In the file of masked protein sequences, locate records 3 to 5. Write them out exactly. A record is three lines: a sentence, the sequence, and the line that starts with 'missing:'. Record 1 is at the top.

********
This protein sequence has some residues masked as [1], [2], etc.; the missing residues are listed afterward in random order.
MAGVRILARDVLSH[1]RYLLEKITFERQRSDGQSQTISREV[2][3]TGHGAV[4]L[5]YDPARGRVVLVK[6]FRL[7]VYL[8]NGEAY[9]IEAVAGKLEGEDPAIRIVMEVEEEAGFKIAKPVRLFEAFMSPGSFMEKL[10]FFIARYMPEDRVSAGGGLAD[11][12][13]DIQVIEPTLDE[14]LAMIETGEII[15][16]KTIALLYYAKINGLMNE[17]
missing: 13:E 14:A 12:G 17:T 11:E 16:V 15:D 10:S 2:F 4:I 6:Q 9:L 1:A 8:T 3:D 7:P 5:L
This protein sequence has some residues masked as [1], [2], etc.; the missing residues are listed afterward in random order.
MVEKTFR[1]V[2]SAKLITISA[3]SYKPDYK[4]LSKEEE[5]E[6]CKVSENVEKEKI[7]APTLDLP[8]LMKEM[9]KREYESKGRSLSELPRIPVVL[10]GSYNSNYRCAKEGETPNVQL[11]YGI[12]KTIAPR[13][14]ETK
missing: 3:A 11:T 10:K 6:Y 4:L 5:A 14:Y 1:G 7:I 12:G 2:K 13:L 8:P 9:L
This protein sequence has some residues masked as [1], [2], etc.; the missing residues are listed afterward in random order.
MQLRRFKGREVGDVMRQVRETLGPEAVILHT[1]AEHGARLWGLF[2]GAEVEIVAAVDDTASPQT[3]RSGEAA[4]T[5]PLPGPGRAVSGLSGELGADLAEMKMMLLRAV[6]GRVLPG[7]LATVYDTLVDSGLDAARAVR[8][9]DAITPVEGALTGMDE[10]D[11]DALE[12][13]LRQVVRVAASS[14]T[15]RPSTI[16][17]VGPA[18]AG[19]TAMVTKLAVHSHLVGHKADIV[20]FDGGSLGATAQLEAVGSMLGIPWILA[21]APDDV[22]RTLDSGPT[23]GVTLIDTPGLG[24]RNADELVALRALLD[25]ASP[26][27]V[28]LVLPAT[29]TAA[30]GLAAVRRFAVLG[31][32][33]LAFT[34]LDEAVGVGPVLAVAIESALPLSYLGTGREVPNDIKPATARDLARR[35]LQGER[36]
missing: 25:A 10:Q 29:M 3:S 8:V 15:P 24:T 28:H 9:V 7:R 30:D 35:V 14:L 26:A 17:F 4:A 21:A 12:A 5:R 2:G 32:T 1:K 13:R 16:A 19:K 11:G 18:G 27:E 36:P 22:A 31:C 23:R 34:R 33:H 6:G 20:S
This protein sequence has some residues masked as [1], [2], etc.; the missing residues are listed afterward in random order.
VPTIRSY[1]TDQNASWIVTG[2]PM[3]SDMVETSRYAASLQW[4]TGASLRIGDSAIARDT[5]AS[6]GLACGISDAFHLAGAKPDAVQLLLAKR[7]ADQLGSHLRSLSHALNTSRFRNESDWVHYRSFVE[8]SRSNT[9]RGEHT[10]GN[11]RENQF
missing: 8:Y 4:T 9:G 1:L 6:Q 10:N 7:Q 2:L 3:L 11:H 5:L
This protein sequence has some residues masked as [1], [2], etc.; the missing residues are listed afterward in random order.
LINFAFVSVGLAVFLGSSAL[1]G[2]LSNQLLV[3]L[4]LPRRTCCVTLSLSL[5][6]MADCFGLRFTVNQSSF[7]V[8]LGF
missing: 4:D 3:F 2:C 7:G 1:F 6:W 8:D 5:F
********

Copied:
This protein sequence has some residues masked as [1], [2], etc.; the missing residues are listed afterward in random order.
MQLRRFKGREVGDVMRQVRETLGPEAVILHT[1]AEHGARLWGLF[2]GAEVEIVAAVDDTASPQT[3]RSGEAA[4]T[5]PLPGPGRAVSGLSGELGADLAEMKMMLLRAV[6]GRVLPG[7]LATVYDTLVDSGLDAARAVR[8][9]DAITPVEGALTGMDE[10]D[11]DALE[12][13]LRQVVRVAASS[14]T[15]RPSTI[16][17]VGPA[18]AG[19]TAMVTKLAVHSHLVGHKADIV[20]FDGGSLGATAQLEAVGSMLGIPWILA[21]APDDV[22]RTLDSGPT[23]GVTLIDTPGLG[24]RNADELVALRALLD[25]ASP[26][27]V[28]LVLPAT[29]TAA[30]GLAAVRRFAVLG[31][32][33]LAFT[34]LDEAVGVGPVLAVAIESALPLSYLGTGREVPNDIKPATARDLARR[35]LQGER[36]
missing: 25:A 10:Q 29:M 3:S 8:V 15:P 24:T 28:H 9:V 7:R 30:D 35:V 14:L 26:A 17:F 4:A 21:A 12:A 5:R 2:G 32:T 1:K 13:R 16:A 19:K 11:G 18:G 27:E 36:P 22:A 31:C 23:R 34:R 33:H 6:G 20:S
This protein sequence has some residues masked as [1], [2], etc.; the missing residues are listed afterward in random order.
VPTIRSY[1]TDQNASWIVTG[2]PM[3]SDMVETSRYAASLQW[4]TGASLRIGDSAIARDT[5]AS[6]GLACGISDAFHLAGAKPDAVQLLLAKR[7]ADQLGSHLRSLSHALNTSRFRNESDWVHYRSFVE[8]SRSNT[9]RGEHT[10]GN[11]RENQF
missing: 8:Y 4:T 9:G 1:L 6:Q 10:N 7:Q 2:L 3:L 11:H 5:L
This protein sequence has some residues masked as [1], [2], etc.; the missing residues are listed afterward in random order.
LINFAFVSVGLAVFLGSSAL[1]G[2]LSNQLLV[3]L[4]LPRRTCCVTLSLSL[5][6]MADCFGLRFTVNQSSF[7]V[8]LGF
missing: 4:D 3:F 2:C 7:G 1:F 6:W 8:D 5:F